Works in Progress

Capitalizing Ventures

Due to moral hazard issues, entrepreneurs need to post collateral in exchange for financing (Holmstrom and Tirole 1997). However, most venture-funded startups start their business with little collateral. This paper explains this phenomenon by elaborating on the idea of standardization (Rajan 2012). Venture capitalists provide human capital and invest in intangible capital to embed entrepreneur's idea in an organization with transferrable going concern value, therefore reducing the amount of collateral required upfront. One of the results is that due to the limited supply of VC human capital, only the high productivity entrepreneurs will be selected.

Venture-Funded Firms: an Organizational Capital View

This paper seeks to quantify venture capitalists' (VC) effort in startups beyond financing. Using the concept of organizational capital from the intangible capital literature, and merging together VentureXpert, Compustat, and the World Management Survey, we ask the following questions: 1) How does the stock of organizational capital compare between venture- versus non-venture-funded firms? 2) Do VCs bring higher management quality to startups? 3) Do more experienced VCs bring higher levels organizational capital and quality of management to startups?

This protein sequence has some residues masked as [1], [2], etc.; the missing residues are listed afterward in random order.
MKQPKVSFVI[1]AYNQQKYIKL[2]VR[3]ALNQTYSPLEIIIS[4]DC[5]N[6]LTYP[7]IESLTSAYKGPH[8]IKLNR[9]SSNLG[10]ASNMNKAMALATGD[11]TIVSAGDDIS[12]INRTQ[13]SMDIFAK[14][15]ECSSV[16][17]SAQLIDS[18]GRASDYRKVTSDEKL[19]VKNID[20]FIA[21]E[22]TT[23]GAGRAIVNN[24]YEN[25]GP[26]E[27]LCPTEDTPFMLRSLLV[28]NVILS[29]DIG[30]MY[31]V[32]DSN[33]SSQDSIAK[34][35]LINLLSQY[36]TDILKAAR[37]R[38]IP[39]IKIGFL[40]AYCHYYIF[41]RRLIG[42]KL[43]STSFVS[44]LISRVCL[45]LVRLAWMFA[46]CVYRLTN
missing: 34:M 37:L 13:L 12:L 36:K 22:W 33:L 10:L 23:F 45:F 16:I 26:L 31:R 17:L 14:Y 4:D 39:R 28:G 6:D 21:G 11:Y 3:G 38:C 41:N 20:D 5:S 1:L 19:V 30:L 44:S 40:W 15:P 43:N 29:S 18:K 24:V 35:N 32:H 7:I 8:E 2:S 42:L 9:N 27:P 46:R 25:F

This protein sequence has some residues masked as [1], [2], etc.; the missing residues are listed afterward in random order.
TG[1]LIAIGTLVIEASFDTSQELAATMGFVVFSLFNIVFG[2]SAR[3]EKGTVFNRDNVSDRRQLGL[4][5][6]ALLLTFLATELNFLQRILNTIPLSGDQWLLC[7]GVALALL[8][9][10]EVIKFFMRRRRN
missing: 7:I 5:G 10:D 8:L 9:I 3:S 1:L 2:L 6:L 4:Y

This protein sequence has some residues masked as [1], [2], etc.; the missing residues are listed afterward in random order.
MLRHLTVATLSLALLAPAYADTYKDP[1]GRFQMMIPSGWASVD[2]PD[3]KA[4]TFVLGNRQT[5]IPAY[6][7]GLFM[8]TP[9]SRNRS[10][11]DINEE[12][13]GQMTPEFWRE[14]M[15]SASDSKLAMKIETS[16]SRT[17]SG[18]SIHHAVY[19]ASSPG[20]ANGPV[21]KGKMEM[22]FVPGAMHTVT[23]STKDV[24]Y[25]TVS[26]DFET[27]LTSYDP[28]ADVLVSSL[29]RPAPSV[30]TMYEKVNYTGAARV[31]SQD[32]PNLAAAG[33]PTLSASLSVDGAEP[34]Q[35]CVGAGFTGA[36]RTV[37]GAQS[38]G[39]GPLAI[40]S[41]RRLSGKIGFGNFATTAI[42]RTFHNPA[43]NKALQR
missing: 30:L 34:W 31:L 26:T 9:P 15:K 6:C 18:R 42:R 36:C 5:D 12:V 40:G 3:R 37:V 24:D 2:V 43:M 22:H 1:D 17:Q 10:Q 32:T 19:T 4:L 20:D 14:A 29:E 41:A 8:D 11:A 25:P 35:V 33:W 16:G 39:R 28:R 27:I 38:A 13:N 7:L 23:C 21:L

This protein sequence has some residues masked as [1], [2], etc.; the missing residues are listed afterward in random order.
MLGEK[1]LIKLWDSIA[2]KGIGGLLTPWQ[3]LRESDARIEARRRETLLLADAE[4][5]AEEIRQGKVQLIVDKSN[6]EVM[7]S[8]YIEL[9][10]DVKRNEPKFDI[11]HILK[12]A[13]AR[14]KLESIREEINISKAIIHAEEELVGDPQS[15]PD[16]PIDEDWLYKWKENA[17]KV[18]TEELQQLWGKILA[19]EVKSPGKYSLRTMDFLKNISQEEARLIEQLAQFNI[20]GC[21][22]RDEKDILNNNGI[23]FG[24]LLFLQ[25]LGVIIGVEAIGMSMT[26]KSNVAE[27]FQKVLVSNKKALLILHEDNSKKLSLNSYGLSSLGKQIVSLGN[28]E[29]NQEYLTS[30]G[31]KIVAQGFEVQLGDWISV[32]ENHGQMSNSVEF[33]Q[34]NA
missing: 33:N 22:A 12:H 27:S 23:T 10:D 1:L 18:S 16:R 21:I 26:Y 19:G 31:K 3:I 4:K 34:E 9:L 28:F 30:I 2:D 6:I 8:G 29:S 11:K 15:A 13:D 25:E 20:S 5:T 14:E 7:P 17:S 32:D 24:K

Overcoming Financing Constraints for Entrepreneurship: a Lottery Experiment

Literature has shown that financing constraint is an important factor for entrepreneurial decision. This paper shows that lottery prizes could be a better instrument than inheritances or housing prices, in a country where most of the people participate in the lottery sector. Using empirical moments from the Norwegian economy, this paper simulates an incomplete market model with occupational choice between entrepreneurs and workers and a lottery sector. Results show that financial frictions is important and there will be an increase in the entry rate to entrepreneurship.